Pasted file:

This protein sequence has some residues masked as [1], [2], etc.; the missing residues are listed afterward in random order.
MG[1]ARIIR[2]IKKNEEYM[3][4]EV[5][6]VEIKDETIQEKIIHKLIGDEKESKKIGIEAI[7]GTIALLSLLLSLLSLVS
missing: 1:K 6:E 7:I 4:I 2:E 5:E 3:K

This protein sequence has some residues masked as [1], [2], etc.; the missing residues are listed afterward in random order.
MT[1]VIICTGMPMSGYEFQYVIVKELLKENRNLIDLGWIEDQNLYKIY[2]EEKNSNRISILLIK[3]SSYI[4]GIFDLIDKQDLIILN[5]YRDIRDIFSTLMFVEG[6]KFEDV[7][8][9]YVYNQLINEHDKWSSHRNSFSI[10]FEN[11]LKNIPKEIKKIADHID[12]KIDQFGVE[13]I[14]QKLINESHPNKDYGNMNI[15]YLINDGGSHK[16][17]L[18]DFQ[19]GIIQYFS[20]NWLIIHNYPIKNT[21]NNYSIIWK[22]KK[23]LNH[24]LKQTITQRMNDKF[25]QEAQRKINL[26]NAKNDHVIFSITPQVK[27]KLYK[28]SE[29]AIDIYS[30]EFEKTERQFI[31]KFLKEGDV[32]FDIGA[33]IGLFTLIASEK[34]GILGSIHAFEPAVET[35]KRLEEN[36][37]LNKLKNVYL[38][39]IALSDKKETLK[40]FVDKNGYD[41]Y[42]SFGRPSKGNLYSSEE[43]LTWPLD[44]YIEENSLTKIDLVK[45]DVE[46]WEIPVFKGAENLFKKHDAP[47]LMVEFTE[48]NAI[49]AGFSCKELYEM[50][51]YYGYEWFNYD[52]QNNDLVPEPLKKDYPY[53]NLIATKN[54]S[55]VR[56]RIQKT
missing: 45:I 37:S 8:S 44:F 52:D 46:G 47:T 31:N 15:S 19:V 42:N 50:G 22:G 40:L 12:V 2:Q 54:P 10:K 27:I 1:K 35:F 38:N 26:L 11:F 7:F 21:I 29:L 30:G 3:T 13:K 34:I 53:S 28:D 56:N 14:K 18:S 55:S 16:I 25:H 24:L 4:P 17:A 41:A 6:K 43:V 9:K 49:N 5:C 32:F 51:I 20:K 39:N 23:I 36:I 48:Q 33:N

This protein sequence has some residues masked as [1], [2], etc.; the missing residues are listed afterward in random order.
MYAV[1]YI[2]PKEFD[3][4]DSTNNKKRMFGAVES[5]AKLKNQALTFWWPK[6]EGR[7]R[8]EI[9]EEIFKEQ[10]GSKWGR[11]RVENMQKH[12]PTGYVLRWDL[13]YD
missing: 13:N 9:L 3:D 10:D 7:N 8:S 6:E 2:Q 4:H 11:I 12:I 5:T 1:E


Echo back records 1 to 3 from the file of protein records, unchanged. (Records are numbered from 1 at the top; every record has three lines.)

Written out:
This protein sequence has some residues masked as [1], [2], etc.; the missing residues are listed afterward in random order.
MG[1]ARIIR[2]IKKNEEYM[3][4]EV[5][6]VEIKDETIQEKIIHKLIGDEKESKKIGIEAI[7]GTIALLSLLLSLLSLVS
missing: 1:K 6:E 7:I 4:I 2:E 5:E 3:K

This protein sequence has some residues masked as [1], [2], etc.; the missing residues are listed afterward in random order.
MT[1]VIICTGMPMSGYEFQYVIVKELLKENRNLIDLGWIEDQNLYKIY[2]EEKNSNRISILLIK[3]SSYI[4]GIFDLIDKQDLIILN[5]YRDIRDIFSTLMFVEG[6]KFEDV[7][8][9]YVYNQLINEHDKWSSHRNSFSI[10]FEN[11]LKNIPKEIKKIADHID[12]KIDQFGVE[13]I[14]QKLINESHPNKDYGNMNI[15]YLINDGGSHK[16][17]L[18]DFQ[19]GIIQYFS[20]NWLIIHNYPIKNT[21]NNYSIIWK[22]KK[23]LNH[24]LKQTITQRMNDKF[25]QEAQRKINL[26]NAKNDHVIFSITPQVK[27]KLYK[28]SE[29]AIDIYS[30]EFEKTERQFI[31]KFLKEGDV[32]FDIGA[33]IGLFTLIASEK[34]GILGSIHAFEPAVET[35]KRLEEN[36][37]LNKLKNVYL[38][39]IALSDKKETLK[40]FVDKNGYD[41]Y[42]SFGRPSKGNLYSSEE[43]LTWPLD[44]YIEENSLTKIDLVK[45]DVE[46]WEIPVFKGAENLFKKHDAP[47]LMVEFTE[48]NAI[49]AGFSCKELYEM[50][51]YYGYEWFNYD[52]QNNDLVPEPLKKDYPY[53]NLIATKN[54]S[55]VR[56]RIQKT
missing: 45:I 37:S 8:S 44:F 52:D 46:G 47:T 31:N 15:S 19:V 42:N 50:G 22:G 40:L 12:V 2:Q 54:P 10:K 27:I 1:K 35:F 38:N 26:L 11:F 7:F 21:I 29:L 30:G 3:T 13:K 34:I 53:S 28:D 56:N 14:K 18:S 55:S 16:I 25:H 24:L 4:P 17:A 41:A 6:K 43:V 9:K 49:N 5:C 32:F 51:I 20:K 39:N 23:I 36:I 48:Q 33:N

This protein sequence has some residues masked as [1], [2], etc.; the missing residues are listed afterward in random order.
MYAV[1]YI[2]PKEFD[3][4]DSTNNKKRMFGAVES[5]AKLKNQALTFWWPK[6]EGR[7]R[8]EI[9]EEIFKEQ[10]GSKWGR[11]RVENMQKH[12]PTGYVLRWDL[13]YD
missing: 13:N 9:L 3:D 10:D 7:N 8:S 6:E 2:Q 4:H 11:I 12:I 5:T 1:E